‘System Change, Not Climate Change’: Palo Alto Rallies On Earth Day

Although Earth Day has stretched over time and across the globe, its core purpose remains the same: Decades later, it continues to be about appreciating the planet and working together to effect change at all levels of government.
A group of people walking
Climate activists march through downtown Palo Alto on April 22, 2022. (Chasity Hale/The Peninsula Press)

On Jan. 28, 1969, an oil well in Santa Barbara, CA blew out, leaking millions of gallons of petroleum into the Pacific Ocean. This oil spill — the third-largest in the country and the largest in the state to date — turned the Central Coast’s usually clear water as dark and thick as blackstrap molasses.

The following year, on April 22, 1970, former California Rep. Pete McCloskey and former Wisconsin Senator Gaylord Nelson helped mobilize student activists across the country. Some 20 million Americans responded to the oil spill through nationwide demonstrations. That was the first-ever Earth day.

A sign with the words “declare a climate emergency” was seen at an Earth Day event in downtown Palo Alto on April 22, 2022. (Chasity Hale/The Peninsula Press)

Fifty-two years later — on Friday, April 22, 2022 — Rep. Anna Eshoo from California’s 18th congressional district, next door to McCloskey’s old stomping grounds, recalled this history. At a climate march and rally, organized by the nonprofit 350 Silicon Valley’s Palo Alto Climate Team, Eshoo spoke to an audience of all ages.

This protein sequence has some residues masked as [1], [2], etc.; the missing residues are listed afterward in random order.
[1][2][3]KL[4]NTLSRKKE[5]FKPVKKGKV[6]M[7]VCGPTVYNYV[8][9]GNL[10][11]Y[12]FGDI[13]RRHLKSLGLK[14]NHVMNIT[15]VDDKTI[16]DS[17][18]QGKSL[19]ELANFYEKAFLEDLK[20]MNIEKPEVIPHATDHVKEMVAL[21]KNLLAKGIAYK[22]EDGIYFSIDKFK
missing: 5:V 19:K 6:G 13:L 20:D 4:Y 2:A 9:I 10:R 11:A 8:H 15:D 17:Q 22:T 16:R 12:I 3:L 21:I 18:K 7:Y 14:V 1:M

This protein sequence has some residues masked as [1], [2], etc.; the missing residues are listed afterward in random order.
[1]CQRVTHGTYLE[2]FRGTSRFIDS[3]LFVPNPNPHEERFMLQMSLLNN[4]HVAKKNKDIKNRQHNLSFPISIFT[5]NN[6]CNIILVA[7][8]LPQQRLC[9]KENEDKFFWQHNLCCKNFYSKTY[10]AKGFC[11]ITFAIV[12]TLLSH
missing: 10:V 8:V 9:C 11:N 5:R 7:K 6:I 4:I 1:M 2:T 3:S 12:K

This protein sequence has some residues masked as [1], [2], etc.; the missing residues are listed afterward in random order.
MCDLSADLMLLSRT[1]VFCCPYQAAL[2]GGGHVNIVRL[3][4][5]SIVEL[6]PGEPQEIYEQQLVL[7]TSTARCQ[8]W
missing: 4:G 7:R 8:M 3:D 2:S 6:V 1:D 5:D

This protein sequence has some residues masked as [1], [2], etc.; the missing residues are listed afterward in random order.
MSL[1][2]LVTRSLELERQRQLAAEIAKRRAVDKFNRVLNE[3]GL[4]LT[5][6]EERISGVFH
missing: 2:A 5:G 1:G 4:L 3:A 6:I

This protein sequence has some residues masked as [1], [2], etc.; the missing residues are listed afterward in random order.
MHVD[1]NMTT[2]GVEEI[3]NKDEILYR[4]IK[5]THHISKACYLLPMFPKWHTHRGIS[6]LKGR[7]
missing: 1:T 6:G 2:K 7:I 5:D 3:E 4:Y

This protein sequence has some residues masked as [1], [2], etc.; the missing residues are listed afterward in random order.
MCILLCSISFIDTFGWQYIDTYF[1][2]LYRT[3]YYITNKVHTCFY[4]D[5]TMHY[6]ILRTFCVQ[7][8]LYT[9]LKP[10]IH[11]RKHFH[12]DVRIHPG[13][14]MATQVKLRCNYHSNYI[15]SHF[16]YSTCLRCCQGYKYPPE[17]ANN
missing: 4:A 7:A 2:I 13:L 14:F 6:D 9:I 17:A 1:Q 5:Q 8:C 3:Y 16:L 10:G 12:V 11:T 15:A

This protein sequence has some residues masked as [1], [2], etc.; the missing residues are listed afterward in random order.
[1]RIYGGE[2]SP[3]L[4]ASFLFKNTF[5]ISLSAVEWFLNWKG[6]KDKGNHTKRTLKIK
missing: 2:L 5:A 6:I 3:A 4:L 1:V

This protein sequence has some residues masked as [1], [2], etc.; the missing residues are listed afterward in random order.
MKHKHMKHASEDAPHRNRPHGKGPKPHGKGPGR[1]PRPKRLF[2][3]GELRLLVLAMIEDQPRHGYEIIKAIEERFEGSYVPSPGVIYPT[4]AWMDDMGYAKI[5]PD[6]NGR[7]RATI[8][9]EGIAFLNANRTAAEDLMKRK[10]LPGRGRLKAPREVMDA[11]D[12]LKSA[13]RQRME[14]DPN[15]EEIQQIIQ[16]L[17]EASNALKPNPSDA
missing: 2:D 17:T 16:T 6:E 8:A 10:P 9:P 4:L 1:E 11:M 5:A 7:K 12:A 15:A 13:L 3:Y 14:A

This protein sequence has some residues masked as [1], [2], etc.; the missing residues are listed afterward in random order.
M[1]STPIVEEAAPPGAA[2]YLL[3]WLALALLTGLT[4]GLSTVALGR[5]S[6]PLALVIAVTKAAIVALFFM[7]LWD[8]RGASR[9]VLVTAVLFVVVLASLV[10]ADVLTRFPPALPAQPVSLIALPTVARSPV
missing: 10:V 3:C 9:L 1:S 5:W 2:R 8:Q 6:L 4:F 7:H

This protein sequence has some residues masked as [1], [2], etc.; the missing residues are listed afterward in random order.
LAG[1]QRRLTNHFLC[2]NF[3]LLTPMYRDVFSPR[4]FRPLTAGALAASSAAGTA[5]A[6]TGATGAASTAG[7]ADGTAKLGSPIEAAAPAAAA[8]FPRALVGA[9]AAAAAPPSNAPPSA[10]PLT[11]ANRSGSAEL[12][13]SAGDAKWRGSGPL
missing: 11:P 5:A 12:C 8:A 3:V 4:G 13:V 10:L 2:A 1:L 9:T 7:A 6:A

“What [the history of Earth Day] says about the people of this region is that they have always had a conscience when it comes to our environment,” Eshoo said to the crowd gathered in front of Palo Alto City Hall.

Although Earth Day has stretched over time and across the globe, its core purpose remains the same: Decades later, it continues to be about appreciating the planet and working together to effect change at all levels of government.

Listen to the podcast to hear more about the history of Earth Day and how student activists and legislators in the Bay Area continue to confront climate change.

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